How It’ll Be

We’ve had enough rain the past few mornings to ease the worse of the dryness, which I’d begun to experience in a bodily way, as if the soil’s thirst were my own. But despite the rain, it remains dry, the stream is low, the pond is low, the pasture grass slow to recover. It has been hot, too, which I’ve found to be only as unpleasant as I believe it to be. Yesterday I ran in the thick of the heat and humidity, like pushing through a wall, my shirt drenched before I’d gone a mile, pleased with myself for the effort of it, though later I couldn’t seem to drink enough water to sate myself, and was glad I’d not pushed too hard.

Later, I drove one of my usual routes on my way to one of my usual destinations, passing one of my now-usual sights: two women, one middle-aged, one older (mother and daughter?) sitting in one of those self-contained swinging love seats in the lawn of a mobile home at the highway’s edge, enjoying the company of a large goat. I’ve passed this scene three times this summer, once with three women rather than two, but always the big goat, an astonishing presence, a real double-taker, all floppy ear and spindly leg, tall as a small pony. A person could ride a goat like that, I figure, a notion that elevates my delight even further.

Still later, on the cusp of dark – so early now – I dive into the blessed wet chill of the pond, rinse away the dirt of the day, let it mingle with the clean spring water bubbling from some crevice deep below. I don’t want summer to end. But it will, and soon, and I guess that’s just how it’ll be.

18 thoughts on “How It’ll Be”

  1. Each year it seems like I detect that first hint, maybe the air or the light, of the season to come, a little earlier. To me that observation serves as my working definition of getting older. Thanks for writing.

  2. No kidding! I believe that for you guys there’s a different feeling about winter. Winter out there is a whole other ballgame. Out here we (I) welcome it with JOY because now we get some rain! Your line “the worse of the dryness, which I’d begun to experience in a bodily way, as if the soil’s thirst were my own” I can so very much relate to. The soil, where it is not cultivated, has hardened as if to say “you’re not getting in here!” The soil clenched its fist against the deprivation.

    1. I live in Northern California and that line really stuck out to me as well–by the end of summer I feel parched along with everything else, and crave the relief of rain.

      1. What part of NoCal? We used to live west of Willows on a big cattle ranch. We always remarked to ourselves that Redding was the hottest place in the Valley. And now lovely Whiskeytown is a burned out wasteland. That gorgeous clear water will be cloudy when it finally does rain.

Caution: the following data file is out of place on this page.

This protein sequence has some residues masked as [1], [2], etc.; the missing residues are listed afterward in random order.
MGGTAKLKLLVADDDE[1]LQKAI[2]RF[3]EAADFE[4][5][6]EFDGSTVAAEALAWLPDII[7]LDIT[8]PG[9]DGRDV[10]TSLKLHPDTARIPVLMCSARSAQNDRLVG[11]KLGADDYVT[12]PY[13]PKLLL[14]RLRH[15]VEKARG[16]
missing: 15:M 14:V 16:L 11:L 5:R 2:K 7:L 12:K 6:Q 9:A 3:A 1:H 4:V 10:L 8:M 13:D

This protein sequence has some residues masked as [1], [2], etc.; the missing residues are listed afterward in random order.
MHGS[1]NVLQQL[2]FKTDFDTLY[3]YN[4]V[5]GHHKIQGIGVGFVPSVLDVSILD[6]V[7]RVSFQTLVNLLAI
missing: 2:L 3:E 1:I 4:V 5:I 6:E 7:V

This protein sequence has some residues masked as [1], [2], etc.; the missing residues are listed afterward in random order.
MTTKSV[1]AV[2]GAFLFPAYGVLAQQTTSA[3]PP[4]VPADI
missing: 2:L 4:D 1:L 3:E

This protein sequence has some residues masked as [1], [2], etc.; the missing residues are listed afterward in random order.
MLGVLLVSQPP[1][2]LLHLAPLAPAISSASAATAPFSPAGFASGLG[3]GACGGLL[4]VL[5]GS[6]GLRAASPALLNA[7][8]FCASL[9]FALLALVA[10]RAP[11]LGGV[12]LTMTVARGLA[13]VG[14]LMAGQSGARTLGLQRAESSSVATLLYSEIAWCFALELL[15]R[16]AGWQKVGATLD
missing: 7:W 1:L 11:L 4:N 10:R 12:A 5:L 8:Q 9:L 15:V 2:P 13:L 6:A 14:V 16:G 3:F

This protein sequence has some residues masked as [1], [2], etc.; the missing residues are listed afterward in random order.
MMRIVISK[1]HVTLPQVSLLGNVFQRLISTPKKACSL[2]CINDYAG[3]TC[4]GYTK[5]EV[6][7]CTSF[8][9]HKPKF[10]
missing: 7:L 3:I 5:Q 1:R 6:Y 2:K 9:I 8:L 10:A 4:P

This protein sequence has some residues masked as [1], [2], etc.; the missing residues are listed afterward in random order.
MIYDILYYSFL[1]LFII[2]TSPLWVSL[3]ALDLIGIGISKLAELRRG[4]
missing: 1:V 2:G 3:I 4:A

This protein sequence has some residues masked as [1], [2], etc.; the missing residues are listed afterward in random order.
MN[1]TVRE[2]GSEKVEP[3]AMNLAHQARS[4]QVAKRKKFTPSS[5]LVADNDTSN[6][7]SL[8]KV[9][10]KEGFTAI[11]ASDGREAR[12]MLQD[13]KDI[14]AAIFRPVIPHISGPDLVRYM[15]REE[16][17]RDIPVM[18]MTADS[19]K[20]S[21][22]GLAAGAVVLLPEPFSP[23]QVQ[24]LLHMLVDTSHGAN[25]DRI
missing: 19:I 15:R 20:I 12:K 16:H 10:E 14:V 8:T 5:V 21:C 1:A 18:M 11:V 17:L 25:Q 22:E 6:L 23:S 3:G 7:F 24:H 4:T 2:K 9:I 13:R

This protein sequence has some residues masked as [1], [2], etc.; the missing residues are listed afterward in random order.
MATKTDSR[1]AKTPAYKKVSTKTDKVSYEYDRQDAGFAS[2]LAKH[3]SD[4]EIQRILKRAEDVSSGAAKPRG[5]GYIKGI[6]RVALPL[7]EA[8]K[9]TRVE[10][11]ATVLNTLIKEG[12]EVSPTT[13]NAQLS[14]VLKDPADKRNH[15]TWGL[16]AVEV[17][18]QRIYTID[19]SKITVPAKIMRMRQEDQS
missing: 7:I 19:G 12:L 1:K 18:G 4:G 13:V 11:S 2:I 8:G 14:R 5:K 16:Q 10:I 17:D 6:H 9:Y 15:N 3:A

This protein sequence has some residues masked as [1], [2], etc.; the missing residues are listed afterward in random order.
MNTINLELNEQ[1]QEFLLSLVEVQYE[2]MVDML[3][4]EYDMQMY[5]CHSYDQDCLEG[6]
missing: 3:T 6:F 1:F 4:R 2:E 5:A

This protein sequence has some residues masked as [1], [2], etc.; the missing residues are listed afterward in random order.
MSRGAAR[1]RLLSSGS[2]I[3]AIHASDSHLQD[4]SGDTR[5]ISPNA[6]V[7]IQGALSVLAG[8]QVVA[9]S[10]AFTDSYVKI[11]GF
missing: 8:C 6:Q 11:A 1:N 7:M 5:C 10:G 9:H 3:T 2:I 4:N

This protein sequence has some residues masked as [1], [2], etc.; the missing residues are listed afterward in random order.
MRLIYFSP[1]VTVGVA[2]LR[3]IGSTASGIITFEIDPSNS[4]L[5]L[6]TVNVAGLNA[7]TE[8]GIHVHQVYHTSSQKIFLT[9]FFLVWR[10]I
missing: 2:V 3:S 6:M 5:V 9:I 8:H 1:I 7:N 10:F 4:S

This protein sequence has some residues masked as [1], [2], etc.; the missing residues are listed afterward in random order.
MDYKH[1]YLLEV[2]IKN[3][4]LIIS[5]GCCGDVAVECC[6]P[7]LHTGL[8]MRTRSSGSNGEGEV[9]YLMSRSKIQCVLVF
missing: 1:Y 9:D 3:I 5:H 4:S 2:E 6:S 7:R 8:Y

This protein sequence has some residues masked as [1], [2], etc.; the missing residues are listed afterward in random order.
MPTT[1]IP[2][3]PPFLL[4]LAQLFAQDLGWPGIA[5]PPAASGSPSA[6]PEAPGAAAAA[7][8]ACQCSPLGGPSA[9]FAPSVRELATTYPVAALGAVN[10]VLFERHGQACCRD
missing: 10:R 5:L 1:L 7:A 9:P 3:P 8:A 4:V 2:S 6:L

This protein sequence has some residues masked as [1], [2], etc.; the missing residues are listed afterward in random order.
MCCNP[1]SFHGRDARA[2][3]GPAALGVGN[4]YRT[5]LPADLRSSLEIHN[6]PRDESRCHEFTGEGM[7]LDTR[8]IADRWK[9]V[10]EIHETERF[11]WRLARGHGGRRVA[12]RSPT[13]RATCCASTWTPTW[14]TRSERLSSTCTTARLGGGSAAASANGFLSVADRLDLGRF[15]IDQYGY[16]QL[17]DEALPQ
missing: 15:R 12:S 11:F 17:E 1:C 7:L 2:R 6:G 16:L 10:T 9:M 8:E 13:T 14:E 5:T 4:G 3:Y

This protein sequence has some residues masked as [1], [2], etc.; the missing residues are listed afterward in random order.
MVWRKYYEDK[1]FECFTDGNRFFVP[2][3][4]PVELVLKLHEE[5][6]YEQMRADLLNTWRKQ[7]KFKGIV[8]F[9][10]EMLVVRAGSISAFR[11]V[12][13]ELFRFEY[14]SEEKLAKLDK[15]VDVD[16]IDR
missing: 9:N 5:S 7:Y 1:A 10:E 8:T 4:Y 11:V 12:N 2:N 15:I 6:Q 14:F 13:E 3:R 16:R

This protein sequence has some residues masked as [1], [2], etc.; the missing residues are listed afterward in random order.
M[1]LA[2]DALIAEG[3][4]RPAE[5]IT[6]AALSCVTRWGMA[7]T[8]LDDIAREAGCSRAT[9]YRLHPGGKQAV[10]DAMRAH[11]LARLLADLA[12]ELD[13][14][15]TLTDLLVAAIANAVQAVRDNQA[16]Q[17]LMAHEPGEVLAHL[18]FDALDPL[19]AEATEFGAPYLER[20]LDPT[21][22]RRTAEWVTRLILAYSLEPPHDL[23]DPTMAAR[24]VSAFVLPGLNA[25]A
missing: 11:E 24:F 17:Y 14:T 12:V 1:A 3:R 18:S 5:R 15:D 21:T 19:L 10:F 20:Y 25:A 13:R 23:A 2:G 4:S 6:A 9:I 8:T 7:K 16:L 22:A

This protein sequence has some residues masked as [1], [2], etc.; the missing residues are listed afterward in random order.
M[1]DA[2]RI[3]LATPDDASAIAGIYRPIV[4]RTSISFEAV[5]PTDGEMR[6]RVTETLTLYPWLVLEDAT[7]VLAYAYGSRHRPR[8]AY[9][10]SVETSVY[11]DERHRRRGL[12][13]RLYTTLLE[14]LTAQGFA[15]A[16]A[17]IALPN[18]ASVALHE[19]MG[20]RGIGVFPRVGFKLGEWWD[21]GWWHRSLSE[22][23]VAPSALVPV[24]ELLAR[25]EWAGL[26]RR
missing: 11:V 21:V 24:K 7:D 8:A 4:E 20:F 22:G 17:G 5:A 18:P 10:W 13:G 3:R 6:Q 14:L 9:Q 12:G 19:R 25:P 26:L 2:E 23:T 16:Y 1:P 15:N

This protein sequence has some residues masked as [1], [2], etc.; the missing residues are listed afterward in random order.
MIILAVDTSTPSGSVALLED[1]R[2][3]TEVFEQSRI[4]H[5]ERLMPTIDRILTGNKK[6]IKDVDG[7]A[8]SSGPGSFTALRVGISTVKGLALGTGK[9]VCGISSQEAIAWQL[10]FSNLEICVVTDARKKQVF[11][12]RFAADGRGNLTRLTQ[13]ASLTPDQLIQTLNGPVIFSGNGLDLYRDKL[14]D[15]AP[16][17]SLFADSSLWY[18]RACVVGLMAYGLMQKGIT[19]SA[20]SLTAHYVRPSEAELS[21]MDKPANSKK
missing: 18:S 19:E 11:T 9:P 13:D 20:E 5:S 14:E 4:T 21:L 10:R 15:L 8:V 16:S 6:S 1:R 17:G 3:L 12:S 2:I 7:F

2. Chico. Redding definitely takes the cake for high temps! I agree, the fires in Shasta are going to have another huge impact this winter. It’s very sobering.

  3. Ben-
    I too do not want summer to end. The days here in Minnesota are, suddenly it seems, dramatically shorter. Dark in the mornings when I arise and it feels as though there is no evening left any more.

    We all need to enjoy every last moment that we can.

    Be well.

  4. We once had a goat who was about the size of a small pony but who thought he was a lap dog. It was hard to convince him otherwise maybe because his name was Peanut. 🙂 Hope all is well with you and yours.
    By the way, did you have a new article printed in Outside magazine lately? Thought I read something about it somewhere but can’t find it now. Still waiting for another book from you sometime (if you’ve a mind to, that is.) 🙂

  5. I’m done with summer! No more! Go away! I hate you! I used to like you summer, but now you’re all hot, hellish and steamy. Like when my daughter takes a shower, doesn’t turn on the fan, with a bunch of urine in the toilet and she didn’t flush. Fall and spring are now my favorites, at least what’s left of them. I want a swing….

  6. Big thunder storms here last night and the forecast is for rain every day this week. Wish that we could send you 3 or 4 days of rain. What water source do you use to irrigate your crops, public water from Stannard Brook or private water from your drilled well?

    1. We haven’t irrigated at all this summer. Because we have good soils and because we utilize a lot of mulch, our garden has done very well, despite the dry weather. Pastures have been slow, tho.

      Sent from Mail for Windows 10

  7. Not being able to drink enough to feel replenished likely means your electrolytes were low (from sweating). Some of that fluid intake could be fruit juice (low sugar) and maybe add a salty snack. Drinking water helps with hydration but dilutes the remaining electrolytes. That’s why it feels unsatisfying even after drinking extra water. Commercial electrolytes often add things (including sugar) I don’t want, so I stick with a handful of pretzels or tortilla chips, a little fruit juice (or fresh fruit) and filtered water.

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